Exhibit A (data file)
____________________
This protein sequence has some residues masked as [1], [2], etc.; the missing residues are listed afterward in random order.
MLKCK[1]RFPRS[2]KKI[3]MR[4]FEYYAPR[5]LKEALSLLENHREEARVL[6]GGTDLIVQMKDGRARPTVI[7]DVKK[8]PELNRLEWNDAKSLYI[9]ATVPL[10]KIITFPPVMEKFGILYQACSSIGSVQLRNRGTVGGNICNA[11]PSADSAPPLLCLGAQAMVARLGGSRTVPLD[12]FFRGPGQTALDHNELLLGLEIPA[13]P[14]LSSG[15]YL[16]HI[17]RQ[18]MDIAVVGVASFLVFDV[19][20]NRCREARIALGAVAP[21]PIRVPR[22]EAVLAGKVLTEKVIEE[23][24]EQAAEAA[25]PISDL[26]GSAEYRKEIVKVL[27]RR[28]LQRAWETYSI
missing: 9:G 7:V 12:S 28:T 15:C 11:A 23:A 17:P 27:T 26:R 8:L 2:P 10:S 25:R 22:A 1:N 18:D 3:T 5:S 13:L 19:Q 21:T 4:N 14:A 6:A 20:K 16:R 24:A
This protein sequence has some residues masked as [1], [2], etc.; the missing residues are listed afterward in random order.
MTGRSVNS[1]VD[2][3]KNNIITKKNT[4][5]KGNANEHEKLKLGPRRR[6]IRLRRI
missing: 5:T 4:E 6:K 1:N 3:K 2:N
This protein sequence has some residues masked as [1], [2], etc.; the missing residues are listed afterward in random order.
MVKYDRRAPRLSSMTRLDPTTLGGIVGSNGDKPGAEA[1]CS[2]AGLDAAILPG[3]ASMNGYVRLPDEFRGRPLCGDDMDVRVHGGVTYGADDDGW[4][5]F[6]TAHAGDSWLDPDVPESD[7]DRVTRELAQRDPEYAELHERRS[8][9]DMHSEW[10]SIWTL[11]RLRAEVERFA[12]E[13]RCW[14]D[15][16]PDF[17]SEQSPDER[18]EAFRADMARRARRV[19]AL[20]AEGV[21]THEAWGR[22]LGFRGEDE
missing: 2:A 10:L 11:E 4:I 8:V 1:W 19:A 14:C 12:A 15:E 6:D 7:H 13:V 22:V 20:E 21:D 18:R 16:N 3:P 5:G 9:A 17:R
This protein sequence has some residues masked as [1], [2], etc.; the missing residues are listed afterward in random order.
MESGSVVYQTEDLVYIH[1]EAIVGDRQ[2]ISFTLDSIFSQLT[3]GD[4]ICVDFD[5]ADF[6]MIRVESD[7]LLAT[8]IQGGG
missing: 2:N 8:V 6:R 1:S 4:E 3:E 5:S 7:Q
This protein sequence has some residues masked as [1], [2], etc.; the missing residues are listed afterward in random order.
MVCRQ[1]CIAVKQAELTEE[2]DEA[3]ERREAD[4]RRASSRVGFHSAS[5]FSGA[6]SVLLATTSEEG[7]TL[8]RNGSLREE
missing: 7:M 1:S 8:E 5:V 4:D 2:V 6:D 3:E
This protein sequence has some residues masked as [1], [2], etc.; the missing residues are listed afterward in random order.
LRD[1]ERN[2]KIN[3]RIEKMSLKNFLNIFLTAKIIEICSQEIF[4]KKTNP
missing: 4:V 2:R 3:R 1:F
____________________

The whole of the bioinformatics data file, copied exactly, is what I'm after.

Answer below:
This protein sequence has some residues masked as [1], [2], etc.; the missing residues are listed afterward in random order.
MLKCK[1]RFPRS[2]KKI[3]MR[4]FEYYAPR[5]LKEALSLLENHREEARVL[6]GGTDLIVQMKDGRARPTVI[7]DVKK[8]PELNRLEWNDAKSLYI[9]ATVPL[10]KIITFPPVMEKFGILYQACSSIGSVQLRNRGTVGGNICNA[11]PSADSAPPLLCLGAQAMVARLGGSRTVPLD[12]FFRGPGQTALDHNELLLGLEIPA[13]P[14]LSSG[15]YL[16]HI[17]RQ[18]MDIAVVGVASFLVFDV[19][20]NRCREARIALGAVAP[21]PIRVPR[22]EAVLAGKVLTEKVIEE[23][24]EQAAEAA[25]PISDL[26]GSAEYRKEIVKVL[27]RR[28]LQRAWETYSI
missing: 9:G 7:V 12:S 28:T 15:C 11:A 23:A 17:P 27:T 26:R 8:L 2:P 10:S 25:R 22:A 1:N 18:D 3:T 5:S 13:L 19:Q 21:T 4:N 14:A 6:A 20:K 16:R 24:A
This protein sequence has some residues masked as [1], [2], etc.; the missing residues are listed afterward in random order.
MTGRSVNS[1]VD[2][3]KNNIITKKNT[4][5]KGNANEHEKLKLGPRRR[6]IRLRRI
missing: 5:T 4:E 6:K 1:N 3:K 2:N
This protein sequence has some residues masked as [1], [2], etc.; the missing residues are listed afterward in random order.
MVKYDRRAPRLSSMTRLDPTTLGGIVGSNGDKPGAEA[1]CS[2]AGLDAAILPG[3]ASMNGYVRLPDEFRGRPLCGDDMDVRVHGGVTYGADDDGW[4][5]F[6]TAHAGDSWLDPDVPESD[7]DRVTRELAQRDPEYAELHERRS[8][9]DMHSEW[10]SIWTL[11]RLRAEVERFA[12]E[13]RCW[14]D[15][16]PDF[17]SEQSPDER[18]EAFRADMARRARRV[19]AL[20]AEGV[21]THEAWGR[22]LGFRGEDE
missing: 2:A 10:L 11:E 4:I 8:V 1:W 19:A 14:C 12:A 15:E 6:D 7:H 13:V 22:V 20:E 21:D 18:R 16:N 3:P 5:G 9:A 17:R
This protein sequence has some residues masked as [1], [2], etc.; the missing residues are listed afterward in random order.
MESGSVVYQTEDLVYIH[1]EAIVGDRQ[2]ISFTLDSIFSQLT[3]GD[4]ICVDFD[5]ADF[6]MIRVESD[7]LLAT[8]IQGGG
missing: 2:N 8:V 6:R 1:S 4:E 3:E 5:S 7:Q
This protein sequence has some residues masked as [1], [2], etc.; the missing residues are listed afterward in random order.
MVCRQ[1]CIAVKQAELTEE[2]DEA[3]ERREAD[4]RRASSRVGFHSAS[5]FSGA[6]SVLLATTSEEG[7]TL[8]RNGSLREE
missing: 7:M 1:S 8:E 5:V 4:D 2:V 6:D 3:E
This protein sequence has some residues masked as [1], [2], etc.; the missing residues are listed afterward in random order.
LRD[1]ERN[2]KIN[3]RIEKMSLKNFLNIFLTAKIIEICSQEIF[4]KKTNP
missing: 4:V 2:R 3:R 1:F